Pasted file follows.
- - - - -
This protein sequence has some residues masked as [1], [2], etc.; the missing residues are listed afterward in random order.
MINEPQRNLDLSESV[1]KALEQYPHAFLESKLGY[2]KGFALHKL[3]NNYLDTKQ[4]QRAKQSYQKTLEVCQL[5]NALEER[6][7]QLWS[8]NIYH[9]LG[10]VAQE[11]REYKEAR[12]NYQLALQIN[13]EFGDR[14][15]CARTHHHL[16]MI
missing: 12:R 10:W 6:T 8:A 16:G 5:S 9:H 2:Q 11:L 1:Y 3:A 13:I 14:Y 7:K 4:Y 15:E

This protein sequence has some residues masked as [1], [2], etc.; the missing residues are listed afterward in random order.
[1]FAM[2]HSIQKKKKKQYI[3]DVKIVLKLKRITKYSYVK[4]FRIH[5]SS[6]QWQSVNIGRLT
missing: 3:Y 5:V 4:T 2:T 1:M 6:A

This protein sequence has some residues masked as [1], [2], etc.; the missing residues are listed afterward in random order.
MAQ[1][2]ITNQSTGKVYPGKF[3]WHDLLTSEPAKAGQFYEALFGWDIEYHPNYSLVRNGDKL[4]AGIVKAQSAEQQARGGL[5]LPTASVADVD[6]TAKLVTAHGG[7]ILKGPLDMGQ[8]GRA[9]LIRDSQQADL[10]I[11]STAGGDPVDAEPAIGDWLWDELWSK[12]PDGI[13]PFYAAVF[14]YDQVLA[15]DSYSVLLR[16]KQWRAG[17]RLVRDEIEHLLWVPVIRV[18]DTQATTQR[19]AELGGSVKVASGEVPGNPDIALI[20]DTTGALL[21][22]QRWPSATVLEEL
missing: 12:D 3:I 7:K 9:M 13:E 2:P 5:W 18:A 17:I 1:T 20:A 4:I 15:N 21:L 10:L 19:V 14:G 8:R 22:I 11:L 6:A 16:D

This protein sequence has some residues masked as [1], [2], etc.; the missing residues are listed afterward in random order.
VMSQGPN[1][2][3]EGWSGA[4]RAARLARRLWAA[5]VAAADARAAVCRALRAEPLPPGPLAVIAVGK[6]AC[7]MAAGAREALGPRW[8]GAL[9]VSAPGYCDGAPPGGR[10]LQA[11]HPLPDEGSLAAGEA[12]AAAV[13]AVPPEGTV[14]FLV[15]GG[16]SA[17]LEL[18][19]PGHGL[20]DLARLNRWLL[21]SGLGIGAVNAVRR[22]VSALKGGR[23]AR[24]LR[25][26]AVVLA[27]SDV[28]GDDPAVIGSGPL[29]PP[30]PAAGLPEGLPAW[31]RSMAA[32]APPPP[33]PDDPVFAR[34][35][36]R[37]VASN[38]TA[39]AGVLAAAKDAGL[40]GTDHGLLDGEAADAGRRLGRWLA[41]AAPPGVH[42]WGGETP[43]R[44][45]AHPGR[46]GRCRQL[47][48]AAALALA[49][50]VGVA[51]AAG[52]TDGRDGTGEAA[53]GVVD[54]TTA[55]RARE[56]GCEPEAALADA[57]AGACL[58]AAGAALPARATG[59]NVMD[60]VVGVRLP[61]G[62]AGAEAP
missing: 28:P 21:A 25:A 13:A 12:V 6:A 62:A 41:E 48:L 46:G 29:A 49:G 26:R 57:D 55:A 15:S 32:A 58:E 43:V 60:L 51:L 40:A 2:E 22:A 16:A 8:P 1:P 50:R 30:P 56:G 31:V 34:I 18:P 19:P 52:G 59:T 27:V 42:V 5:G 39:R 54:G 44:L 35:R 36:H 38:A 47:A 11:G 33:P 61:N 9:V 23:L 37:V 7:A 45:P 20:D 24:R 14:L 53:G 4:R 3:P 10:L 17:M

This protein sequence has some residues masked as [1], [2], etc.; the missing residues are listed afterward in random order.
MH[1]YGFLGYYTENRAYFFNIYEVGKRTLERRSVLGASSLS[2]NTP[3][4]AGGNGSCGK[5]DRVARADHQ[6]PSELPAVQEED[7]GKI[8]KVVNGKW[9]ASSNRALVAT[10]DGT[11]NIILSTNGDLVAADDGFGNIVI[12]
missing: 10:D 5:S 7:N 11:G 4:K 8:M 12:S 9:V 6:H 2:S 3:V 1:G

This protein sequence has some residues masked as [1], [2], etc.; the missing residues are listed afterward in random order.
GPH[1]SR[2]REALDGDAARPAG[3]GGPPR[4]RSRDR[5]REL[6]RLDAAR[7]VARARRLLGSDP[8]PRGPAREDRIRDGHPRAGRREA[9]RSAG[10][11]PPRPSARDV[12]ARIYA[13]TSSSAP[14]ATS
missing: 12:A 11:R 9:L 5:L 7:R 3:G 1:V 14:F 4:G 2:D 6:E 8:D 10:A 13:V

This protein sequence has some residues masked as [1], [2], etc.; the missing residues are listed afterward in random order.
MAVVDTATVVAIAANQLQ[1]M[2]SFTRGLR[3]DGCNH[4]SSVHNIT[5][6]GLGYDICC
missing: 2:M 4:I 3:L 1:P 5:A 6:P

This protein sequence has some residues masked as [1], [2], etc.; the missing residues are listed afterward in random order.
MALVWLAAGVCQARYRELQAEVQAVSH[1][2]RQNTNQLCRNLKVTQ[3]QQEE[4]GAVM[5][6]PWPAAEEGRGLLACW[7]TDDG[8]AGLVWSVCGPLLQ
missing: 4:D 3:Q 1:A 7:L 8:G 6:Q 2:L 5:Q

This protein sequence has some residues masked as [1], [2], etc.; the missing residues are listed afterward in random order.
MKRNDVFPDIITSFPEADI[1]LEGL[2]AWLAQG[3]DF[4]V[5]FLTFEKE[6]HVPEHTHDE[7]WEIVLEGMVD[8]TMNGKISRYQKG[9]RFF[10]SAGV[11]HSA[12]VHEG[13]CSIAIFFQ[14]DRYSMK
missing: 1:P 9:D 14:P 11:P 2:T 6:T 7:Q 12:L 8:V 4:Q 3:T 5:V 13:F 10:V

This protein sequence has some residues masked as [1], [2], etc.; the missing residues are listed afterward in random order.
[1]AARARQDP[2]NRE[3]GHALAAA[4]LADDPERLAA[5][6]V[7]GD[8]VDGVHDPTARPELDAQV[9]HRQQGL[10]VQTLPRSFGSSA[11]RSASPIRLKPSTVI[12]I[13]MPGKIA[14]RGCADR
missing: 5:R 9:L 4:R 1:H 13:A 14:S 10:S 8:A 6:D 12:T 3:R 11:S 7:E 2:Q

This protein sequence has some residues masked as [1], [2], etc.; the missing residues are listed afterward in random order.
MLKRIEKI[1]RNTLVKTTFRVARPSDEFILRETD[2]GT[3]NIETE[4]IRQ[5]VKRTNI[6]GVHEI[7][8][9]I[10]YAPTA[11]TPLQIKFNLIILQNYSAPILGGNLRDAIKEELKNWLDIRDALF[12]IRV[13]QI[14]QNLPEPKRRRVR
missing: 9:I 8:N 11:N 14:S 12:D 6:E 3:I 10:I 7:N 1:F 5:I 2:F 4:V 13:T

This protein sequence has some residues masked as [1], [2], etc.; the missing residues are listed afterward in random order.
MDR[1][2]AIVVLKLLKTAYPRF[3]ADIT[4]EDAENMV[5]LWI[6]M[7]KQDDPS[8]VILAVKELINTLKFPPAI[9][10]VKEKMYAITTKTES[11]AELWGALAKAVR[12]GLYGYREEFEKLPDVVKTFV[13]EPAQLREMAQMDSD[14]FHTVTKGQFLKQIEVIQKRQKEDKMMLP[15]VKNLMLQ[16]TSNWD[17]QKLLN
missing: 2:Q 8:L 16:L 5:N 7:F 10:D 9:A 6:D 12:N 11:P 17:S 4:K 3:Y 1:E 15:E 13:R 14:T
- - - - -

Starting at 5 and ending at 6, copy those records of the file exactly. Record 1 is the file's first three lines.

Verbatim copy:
This protein sequence has some residues masked as [1], [2], etc.; the missing residues are listed afterward in random order.
MH[1]YGFLGYYTENRAYFFNIYEVGKRTLERRSVLGASSLS[2]NTP[3][4]AGGNGSCGK[5]DRVARADHQ[6]PSELPAVQEED[7]GKI[8]KVVNGKW[9]ASSNRALVAT[10]DGT[11]NIILSTNGDLVAADDGFGNIVI[12]
missing: 10:D 5:S 7:N 11:G 4:K 8:M 12:S 9:V 6:H 2:S 3:V 1:G

This protein sequence has some residues masked as [1], [2], etc.; the missing residues are listed afterward in random order.
GPH[1]SR[2]REALDGDAARPAG[3]GGPPR[4]RSRDR[5]REL[6]RLDAAR[7]VARARRLLGSDP[8]PRGPAREDRIRDGHPRAGRREA[9]RSAG[10][11]PPRPSARDV[12]ARIYA[13]TSSSAP[14]ATS
missing: 12:A 11:R 9:L 5:L 7:R 3:G 1:V 14:F 4:G 2:D 6:E 8:D 10:A 13:V